Professor Veronique Filippi
DDG DISP PhD
in Maternal Health and Epidemiology
My degrees are in political sciences, demography and epidemiology and I work within interdisciplinary teams to help improve women's health in low and middle income settings. My research interests include: developing methods for measuring reproductive and maternal morbidity in low income countries; documenting the long term health, social and economic consequences of obstetric complications; understanding how women manage their productive and reproductive needs after childbirth; learning from near-miss complications; improving quality of obstetric care through audit and maternal death reviews; improving respectful care and birth and postnatal preparedness. I conduct most of my research in African countries with involvement in research projects and large evaluations of interventions designed to reduce maternal mortality and improve infant health (EVA-PMDUP, FEMHEALTH, Alive and Thrive). I am a member of the PRECISE network (http://precisenetwork.org) on placental disorders and the ACCESS consortium on sexual and reproductive health. I provide technical support on maternal and near-miss case reviews/audits.
I organise a MSc module entitled "Current Issues in Maternal and Perinatal Health in Low Income Countries", together with Dr Hannah Blencowe and Loveday Penn-Kekana, and supervise PhD students in maternal health and epidemiology.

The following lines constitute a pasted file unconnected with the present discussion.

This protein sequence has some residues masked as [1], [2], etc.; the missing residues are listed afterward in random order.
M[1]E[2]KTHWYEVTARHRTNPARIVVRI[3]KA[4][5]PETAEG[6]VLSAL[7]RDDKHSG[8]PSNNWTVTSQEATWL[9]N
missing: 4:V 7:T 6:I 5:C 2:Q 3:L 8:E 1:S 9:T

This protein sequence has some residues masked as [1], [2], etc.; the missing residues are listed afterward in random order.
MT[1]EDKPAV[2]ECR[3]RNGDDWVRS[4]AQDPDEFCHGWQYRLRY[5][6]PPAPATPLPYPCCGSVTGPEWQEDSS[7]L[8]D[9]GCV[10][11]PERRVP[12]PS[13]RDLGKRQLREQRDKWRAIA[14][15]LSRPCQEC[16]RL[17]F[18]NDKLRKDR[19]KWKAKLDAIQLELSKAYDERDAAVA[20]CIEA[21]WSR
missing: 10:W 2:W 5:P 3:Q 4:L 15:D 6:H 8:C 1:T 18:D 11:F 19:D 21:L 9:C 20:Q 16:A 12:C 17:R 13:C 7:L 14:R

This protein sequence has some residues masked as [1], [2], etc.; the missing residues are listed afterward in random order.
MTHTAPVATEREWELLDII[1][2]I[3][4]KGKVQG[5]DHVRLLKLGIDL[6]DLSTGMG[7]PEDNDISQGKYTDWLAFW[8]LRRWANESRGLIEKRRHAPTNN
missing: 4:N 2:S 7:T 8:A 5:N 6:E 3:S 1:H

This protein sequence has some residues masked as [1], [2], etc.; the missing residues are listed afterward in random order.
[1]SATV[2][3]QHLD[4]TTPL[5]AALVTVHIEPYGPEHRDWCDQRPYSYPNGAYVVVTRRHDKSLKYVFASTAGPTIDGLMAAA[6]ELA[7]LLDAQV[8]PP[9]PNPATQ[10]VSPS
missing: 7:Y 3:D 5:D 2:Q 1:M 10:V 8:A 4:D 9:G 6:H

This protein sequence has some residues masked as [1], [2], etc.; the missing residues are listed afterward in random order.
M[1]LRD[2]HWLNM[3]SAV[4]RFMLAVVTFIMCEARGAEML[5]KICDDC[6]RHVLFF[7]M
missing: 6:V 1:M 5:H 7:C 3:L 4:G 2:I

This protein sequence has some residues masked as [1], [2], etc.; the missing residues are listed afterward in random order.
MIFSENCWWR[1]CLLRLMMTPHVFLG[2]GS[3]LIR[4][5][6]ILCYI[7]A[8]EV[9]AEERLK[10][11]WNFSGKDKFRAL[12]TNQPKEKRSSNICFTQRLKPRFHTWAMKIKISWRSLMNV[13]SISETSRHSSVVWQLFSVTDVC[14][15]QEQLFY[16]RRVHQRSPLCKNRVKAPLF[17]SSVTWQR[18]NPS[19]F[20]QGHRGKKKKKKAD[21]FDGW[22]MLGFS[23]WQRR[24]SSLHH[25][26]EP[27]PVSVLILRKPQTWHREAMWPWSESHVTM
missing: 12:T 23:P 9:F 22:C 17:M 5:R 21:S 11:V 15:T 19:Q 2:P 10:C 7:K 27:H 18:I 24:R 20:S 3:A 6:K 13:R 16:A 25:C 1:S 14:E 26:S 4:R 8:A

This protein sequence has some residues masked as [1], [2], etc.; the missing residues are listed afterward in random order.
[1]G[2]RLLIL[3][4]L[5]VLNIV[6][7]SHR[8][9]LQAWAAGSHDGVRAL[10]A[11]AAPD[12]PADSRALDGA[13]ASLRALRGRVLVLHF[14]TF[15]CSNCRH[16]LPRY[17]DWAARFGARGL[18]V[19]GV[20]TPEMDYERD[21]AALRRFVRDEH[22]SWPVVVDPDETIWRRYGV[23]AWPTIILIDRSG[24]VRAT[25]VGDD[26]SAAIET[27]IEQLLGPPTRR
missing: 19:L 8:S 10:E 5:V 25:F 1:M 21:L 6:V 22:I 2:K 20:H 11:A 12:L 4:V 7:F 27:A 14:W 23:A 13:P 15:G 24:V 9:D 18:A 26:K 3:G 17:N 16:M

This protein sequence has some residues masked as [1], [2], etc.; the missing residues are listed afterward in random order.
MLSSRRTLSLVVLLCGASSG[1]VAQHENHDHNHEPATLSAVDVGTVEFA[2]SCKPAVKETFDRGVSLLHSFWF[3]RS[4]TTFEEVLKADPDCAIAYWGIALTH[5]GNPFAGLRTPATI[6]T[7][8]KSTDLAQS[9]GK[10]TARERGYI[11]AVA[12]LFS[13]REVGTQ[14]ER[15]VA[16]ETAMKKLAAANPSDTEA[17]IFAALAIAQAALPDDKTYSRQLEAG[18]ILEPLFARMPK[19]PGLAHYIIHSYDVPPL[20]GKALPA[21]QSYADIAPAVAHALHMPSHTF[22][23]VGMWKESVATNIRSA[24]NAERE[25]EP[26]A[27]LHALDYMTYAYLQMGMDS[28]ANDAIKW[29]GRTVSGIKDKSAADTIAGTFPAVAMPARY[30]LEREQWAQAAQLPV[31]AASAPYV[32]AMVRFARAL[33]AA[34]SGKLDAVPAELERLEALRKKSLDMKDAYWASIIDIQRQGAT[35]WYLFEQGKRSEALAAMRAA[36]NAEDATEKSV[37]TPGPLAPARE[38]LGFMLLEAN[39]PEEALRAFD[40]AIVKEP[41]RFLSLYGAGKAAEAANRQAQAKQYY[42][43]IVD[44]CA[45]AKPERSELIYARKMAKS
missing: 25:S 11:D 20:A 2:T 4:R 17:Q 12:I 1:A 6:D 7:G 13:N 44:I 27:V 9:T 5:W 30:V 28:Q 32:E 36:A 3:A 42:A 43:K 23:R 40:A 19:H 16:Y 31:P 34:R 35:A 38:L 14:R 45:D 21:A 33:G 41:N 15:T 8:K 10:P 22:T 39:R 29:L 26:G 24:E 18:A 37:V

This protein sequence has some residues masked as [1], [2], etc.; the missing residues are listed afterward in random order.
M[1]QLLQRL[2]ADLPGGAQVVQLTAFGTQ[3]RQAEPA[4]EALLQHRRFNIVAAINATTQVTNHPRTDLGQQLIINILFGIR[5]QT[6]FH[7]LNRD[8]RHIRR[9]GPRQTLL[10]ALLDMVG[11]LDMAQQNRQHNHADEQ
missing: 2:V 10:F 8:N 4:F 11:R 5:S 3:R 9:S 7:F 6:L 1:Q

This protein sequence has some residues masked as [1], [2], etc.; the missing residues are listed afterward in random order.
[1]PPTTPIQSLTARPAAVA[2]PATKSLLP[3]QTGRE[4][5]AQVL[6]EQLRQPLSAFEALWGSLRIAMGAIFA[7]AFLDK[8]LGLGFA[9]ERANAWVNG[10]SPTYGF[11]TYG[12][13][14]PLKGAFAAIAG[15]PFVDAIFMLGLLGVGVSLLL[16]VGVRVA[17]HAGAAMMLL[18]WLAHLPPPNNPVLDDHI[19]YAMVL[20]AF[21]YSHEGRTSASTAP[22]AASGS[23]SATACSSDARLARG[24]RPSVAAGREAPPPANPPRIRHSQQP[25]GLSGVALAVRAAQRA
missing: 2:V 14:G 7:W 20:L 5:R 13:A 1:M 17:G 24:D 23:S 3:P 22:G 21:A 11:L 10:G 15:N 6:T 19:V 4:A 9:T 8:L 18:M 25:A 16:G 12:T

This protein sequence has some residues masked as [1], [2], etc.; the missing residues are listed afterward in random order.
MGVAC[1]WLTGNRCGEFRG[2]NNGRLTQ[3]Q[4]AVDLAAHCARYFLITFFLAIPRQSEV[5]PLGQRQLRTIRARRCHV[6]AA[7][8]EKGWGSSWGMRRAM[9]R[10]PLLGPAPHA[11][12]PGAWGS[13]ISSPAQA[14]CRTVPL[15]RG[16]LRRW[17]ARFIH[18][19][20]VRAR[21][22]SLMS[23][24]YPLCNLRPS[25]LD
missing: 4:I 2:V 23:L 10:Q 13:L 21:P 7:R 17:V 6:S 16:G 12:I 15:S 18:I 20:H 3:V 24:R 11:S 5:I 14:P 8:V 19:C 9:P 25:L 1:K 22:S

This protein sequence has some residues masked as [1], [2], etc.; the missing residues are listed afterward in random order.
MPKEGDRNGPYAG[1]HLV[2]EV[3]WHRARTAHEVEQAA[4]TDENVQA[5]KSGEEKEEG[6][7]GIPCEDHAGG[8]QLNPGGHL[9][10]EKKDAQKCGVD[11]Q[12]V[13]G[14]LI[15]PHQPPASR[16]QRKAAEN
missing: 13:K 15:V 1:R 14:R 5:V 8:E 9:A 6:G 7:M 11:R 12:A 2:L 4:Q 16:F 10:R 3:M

I am currently conducting a scoping review of monitoring and evaluation indicators for unsafe abortion for WHO, and writing up results on research projects that have recently finished. These include the cost effectiveness evaluation of interventions to reduce maternal deaths from unwanted pregnancies and two interdisciplinary studies of reproductive health. Useful information can be found on these projects and the research of other members of the Maternal Health Group in the Department of Infectious Diseases Epidemiology on: http://mnhgroup.lshtm.ac.uk. I am looking for new collaboration and I am developing proposals on interventions to mange gestational diabetes in low and middle income countries, maternal morbidity and health related functioning, and the role of multisectoral interventions to improve maternal and newborn health. Please contact me if you are interested.
Please also visit the MARCH website for information on all maternal, adolescent, reproductive and child health activities in all faculties at LSHTM: http://march.lshtm.ac.uk/.